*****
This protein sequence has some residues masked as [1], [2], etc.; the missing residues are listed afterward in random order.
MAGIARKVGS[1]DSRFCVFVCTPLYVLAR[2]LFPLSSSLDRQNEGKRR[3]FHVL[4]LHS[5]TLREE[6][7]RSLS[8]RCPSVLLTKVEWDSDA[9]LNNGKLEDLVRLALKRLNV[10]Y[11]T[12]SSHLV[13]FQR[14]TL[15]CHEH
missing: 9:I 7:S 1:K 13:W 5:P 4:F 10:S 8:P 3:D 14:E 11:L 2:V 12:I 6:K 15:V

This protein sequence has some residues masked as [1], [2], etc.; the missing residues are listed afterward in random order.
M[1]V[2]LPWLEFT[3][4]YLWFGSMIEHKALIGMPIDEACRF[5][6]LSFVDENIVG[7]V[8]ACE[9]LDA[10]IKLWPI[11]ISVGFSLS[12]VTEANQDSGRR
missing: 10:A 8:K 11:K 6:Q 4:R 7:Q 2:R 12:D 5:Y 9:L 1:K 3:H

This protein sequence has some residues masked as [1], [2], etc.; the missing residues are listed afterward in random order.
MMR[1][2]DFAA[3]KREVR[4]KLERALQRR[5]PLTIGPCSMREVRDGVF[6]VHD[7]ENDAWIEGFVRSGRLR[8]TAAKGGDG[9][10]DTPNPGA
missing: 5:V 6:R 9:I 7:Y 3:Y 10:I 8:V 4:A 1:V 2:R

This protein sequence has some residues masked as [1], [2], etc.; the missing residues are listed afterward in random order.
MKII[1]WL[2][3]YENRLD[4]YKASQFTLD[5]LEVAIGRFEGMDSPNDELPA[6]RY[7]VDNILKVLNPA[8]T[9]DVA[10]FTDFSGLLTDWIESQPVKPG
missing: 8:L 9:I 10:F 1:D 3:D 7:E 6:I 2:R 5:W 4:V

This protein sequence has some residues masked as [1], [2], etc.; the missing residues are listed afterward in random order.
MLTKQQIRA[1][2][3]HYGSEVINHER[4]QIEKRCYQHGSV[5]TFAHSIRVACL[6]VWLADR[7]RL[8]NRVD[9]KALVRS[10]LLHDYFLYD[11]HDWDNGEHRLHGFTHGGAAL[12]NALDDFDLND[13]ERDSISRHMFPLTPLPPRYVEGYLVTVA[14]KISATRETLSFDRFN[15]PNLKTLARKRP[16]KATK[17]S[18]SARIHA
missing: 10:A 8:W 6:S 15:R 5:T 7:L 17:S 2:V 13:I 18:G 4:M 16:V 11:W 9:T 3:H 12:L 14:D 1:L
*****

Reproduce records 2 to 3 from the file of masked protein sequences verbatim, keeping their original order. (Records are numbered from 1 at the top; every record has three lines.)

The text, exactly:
This protein sequence has some residues masked as [1], [2], etc.; the missing residues are listed afterward in random order.
M[1]V[2]LPWLEFT[3][4]YLWFGSMIEHKALIGMPIDEACRF[5][6]LSFVDENIVG[7]V[8]ACE[9]LDA[10]IKLWPI[11]ISVGFSLS[12]VTEANQDSGRR
missing: 10:A 8:K 11:K 6:Q 4:R 7:Q 2:R 12:D 5:Y 9:L 1:K 3:H

This protein sequence has some residues masked as [1], [2], etc.; the missing residues are listed afterward in random order.
MMR[1][2]DFAA[3]KREVR[4]KLERALQRR[5]PLTIGPCSMREVRDGVF[6]VHD[7]ENDAWIEGFVRSGRLR[8]TAAKGGDG[9][10]DTPNPGA
missing: 5:V 6:R 9:I 7:Y 3:Y 10:I 8:V 4:A 1:V 2:R